A few decades ago many of us began to recoil when being in close proximity to a smoker. At first we would find a table away from the smoker, and later we would ban smoking all together in most restaurants and places where the public gathers. Second hand smoke is disgusting to me and I am sure it was for the food service worker who was inhaling all day. If you smoke that’s fine but keep it away from me because its unhealthy.

As a Mini-E driver I am beginning to look at tail pipes the same way. Why are we polluting our air? In major urban areas, 70% of the man made emissions come from our transportation tail pipes. Imagine a world of electric mobility powered by renewable energy and those emissions turn from 70% into a big fat zero. Imagine those that are living by freeways and heavily trafficked roads breathing clean air once again. I would present an argument that there are as many cars as there are people, and that breathing second hand smoke from 300 million cars is a far greater national health threat than second hand smoke from smokers.

So here is my summary from two years of driving a solar powered BMW Mine-E.
It’s better, it’s cheaper, it’s healthier, it’s more fun, It last longer, It’s better for my neighbor and I continue to have a blast and love Mini-E #183.
You can live and drive powered by sunshine.

Whether the first sunny and warm spring day, or your two year anniversary with an electric car powered with renewable energy, sunshine always makes you smile:)

Mini-E #183


  1. Hi mvoorberg,

    The cost of the Solar PV is determined by 15,000 miles multiplied by .25kwhs per mile for a total of 3750 khw per year to power the car. A 1.7 kw solar pv system in sunny states like California will produce 2635kwh a year. As part of our larger sytem to power the home and car the per kw system price was $4,000 for a total cost of our gas station of $6,800.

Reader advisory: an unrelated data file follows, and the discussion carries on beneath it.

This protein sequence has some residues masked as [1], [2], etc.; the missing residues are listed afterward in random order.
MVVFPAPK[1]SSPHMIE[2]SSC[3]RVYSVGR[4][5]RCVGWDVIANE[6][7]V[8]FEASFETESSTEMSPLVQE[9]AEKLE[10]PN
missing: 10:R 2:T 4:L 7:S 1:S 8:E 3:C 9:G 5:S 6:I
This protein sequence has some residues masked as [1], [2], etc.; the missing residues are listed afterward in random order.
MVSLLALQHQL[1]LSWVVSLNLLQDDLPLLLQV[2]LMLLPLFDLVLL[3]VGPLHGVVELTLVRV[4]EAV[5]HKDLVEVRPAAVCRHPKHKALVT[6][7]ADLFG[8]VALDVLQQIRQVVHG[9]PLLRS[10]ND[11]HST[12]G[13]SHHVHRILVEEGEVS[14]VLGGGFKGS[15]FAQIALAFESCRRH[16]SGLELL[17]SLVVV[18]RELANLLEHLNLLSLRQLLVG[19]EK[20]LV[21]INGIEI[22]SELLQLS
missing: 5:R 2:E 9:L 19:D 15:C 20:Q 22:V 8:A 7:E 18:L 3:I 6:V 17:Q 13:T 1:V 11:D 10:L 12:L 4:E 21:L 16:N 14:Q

In our case this production is at peak time when we are at work and we are paid $0.29 per kwh produced. We plug in and power our car at super off peak times between midnight and 7am for $0.14 per kwh hour. The net result is that the 2635 kwh produced at peak time is the same cost as 3750kwh used at off peak. This is called time of use metering.

    My prior car was a volvo s60 and averaged 20 miles per galon or $3,000 a year for gas. Three year total $9,000 a year.


  2. This is so awesome! Do you have a guide that could help me figure out what you are doing? I live in Tucson, AZ where we have the Leaf. I would rather have a Mini-E though. How long do you get to keep the Mini? What do you plan to do after you have to give it up or has that changed now? Thanks for being a pioneer!

  3. Peder,
    Great, reflective and thought-provoking entry. I am inspired by your example, and jealous that it's taking so long for us to be able to follow it, thanks to Nissan's foot-draggingly slow rollout of the LEAF, especially in the so-called "forgotten 36" states like Colorado.

    In terms of the anti-EVers, their "America can't do it" attitude is completely, and totally, anti-American.

    Wish someone with much more stature than me would hit the anti-EVers on this, many of whom are Rush Limbaugh type conservatives who claim to be the "most American" Americans out there. Not true, so not true!

  4. Hi Chris,
    I have thought much about the cost of batteries/electric motors and the cost of a traditional drive train. I agree that the role of batteries is fuel storage.

    Comparing that fuel storage to a fuel tank the ice car is way cheaper. However if you then factor the drive train between gas and electric the electric car with it’s simple and small motor and controller is far cheaper that the ice engine/transmission/exhaust of an ice car.

    Considering the ice car is warranted for 5 years and 60-70 k miles typically, and the electric car is 7 years and 100k typically, I don’t think we can yet say which car is going to be cheaper to repair or replace either the battery for the electric car or the engine/transmission of a gas car. I really think you could make strong arguments for both cases.

    My guess is that by 2013-2015 a drive train combo including the batteries for both cars will be about the same cost, with the electric cars warranty growing in miles and years as the tech continues to improve.

    So for me I tend to lump the battery in as a drive train cost and I think over the long haul (25 years and the warranted life of the solar PV system) it will be as cheap to repair or replace, and last just as long or longer than an ice drive train.

    Certainly for the next few years there is a significant entry cost for the electric car.